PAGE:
Stable RAGE-Heparan Sulfate Complexes Are Essential for Signal Transduction.Xu, D., Young, J.H., Krahn, J.M., Song, D., Corbett, K.D., Chazin, W.J., Pedersen, L.C., Esko, J.D.
(2013) Acs Chem.Biol. 8: 1611-1620
- PubMed: 23679870
- DOI: 10.1021/cb4001553
- PubMed Abstract:
RAGE (Receptor for Advanced Glycation End-Products) has emerged as a major receptor that mediates vascular inflammation. Signaling through RAGE by damage-associated molecular pattern molecules often leads to uncontrolled inflammation that exacerbates ...
RAGE (Receptor for Advanced Glycation End-Products) has emerged as a major receptor that mediates vascular inflammation. Signaling through RAGE by damage-associated molecular pattern molecules often leads to uncontrolled inflammation that exacerbates the impact of the underlying disease. Oligomerization of RAGE is believed to play an essential role in signal transduction, but the molecular mechanism of oligomerization remains elusive. Here we report that RAGE activation of Erk1/2 phosphorylation on endothelial cells in response to a number of ligands depends on a mechanism that involves heparan sulfate-induced hexamerization of the RAGE extracellular domain. Structural studies of the extracellular V-C1 domain-dodecasaccharide complex by X-ray diffraction and small-angle X-ray scattering revealed that the hexamer consists of a trimer of dimers, with a stoichiometry of 2:1 RAGE:dodecasaccharide. Mutagenesis studies mapped the heparan sulfate binding site and the interfacial surface between the monomers and demonstrated that electrostatic interactions with heparan sulfate and intermonomer hydrophobic interactions work in concert to stabilize the dimer. The importance of oligomerization was demonstrated by inhibition of signaling with a new epitope-defined monoclonal antibody that specifically targets oligomerization. These findings indicate that RAGE-heparan sulfate oligomeric complexes are essential for signaling and that interfering with RAGE oligomerization might be of therapeutic value.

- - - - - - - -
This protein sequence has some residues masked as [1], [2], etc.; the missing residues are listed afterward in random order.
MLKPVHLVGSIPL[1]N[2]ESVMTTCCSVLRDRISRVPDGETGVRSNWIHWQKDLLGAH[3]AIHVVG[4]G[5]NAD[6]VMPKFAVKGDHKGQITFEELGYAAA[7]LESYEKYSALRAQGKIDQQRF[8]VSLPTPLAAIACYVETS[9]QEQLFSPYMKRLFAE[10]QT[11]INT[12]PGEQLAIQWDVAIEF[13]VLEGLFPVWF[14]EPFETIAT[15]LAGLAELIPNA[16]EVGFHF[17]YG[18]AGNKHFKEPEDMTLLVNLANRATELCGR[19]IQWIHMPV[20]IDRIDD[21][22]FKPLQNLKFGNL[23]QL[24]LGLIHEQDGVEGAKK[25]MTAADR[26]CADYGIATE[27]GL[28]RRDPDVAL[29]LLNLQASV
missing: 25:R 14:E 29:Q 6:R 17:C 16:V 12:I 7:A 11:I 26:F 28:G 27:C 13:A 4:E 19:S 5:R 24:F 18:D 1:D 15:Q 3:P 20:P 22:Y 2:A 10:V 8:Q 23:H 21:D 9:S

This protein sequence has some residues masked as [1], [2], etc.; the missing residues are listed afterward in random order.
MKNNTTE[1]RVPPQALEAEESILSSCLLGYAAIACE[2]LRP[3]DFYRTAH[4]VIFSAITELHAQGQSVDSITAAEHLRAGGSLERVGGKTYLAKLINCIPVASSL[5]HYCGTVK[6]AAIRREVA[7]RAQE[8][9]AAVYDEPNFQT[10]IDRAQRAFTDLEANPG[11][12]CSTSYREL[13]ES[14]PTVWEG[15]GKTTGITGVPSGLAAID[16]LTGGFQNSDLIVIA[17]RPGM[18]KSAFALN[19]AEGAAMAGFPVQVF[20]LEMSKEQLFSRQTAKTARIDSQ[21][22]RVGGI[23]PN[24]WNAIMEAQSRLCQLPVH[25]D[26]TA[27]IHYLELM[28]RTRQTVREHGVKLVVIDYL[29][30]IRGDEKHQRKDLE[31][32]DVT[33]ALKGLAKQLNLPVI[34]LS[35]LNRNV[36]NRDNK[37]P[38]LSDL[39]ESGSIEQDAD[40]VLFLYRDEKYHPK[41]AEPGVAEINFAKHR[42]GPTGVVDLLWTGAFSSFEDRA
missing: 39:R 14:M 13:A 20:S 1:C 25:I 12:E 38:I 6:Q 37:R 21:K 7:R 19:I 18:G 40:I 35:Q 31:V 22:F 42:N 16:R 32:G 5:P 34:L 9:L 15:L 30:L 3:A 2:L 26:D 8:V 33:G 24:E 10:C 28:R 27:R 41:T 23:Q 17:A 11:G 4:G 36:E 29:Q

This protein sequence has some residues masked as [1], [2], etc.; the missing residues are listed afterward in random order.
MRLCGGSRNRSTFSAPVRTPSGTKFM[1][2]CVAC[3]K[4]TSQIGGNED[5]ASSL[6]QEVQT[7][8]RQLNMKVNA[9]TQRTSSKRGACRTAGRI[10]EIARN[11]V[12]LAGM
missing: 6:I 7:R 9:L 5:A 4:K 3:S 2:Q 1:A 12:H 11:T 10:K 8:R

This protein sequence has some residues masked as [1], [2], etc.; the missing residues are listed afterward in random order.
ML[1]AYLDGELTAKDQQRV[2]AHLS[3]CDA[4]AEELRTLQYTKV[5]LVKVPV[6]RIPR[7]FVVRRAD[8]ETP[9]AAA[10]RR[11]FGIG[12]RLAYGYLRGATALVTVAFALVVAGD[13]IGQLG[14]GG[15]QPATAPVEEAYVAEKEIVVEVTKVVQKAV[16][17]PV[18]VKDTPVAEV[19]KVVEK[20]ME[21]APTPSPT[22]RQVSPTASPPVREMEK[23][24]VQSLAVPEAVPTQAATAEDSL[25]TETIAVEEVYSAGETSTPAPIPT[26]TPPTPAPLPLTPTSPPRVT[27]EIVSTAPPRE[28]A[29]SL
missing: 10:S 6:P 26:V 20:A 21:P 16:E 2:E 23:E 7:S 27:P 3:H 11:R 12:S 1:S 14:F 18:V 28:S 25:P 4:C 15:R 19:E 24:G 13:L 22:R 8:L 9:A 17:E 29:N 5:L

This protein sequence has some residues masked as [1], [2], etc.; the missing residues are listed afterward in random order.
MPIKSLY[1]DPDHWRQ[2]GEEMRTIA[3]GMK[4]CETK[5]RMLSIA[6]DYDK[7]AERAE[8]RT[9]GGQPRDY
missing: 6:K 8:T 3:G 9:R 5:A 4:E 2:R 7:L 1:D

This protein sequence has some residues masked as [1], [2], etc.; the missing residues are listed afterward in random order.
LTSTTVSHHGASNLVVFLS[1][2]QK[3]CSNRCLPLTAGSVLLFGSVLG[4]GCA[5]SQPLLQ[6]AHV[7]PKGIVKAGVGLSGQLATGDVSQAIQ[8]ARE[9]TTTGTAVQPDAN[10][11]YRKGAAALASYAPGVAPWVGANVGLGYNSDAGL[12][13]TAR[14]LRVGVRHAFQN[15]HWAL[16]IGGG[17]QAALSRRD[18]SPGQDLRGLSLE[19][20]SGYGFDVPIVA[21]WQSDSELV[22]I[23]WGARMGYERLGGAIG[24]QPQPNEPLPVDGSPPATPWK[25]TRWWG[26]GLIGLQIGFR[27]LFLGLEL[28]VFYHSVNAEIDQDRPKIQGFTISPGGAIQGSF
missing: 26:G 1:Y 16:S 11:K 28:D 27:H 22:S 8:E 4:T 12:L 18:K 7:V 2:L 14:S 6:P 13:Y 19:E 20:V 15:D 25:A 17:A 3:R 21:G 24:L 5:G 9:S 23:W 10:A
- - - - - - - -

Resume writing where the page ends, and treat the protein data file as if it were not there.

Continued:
Department of Cellular and Molecular Medicine, Glycobiology Research and Training Center, University of California, San Diego , La Jolla, California 92093, United States.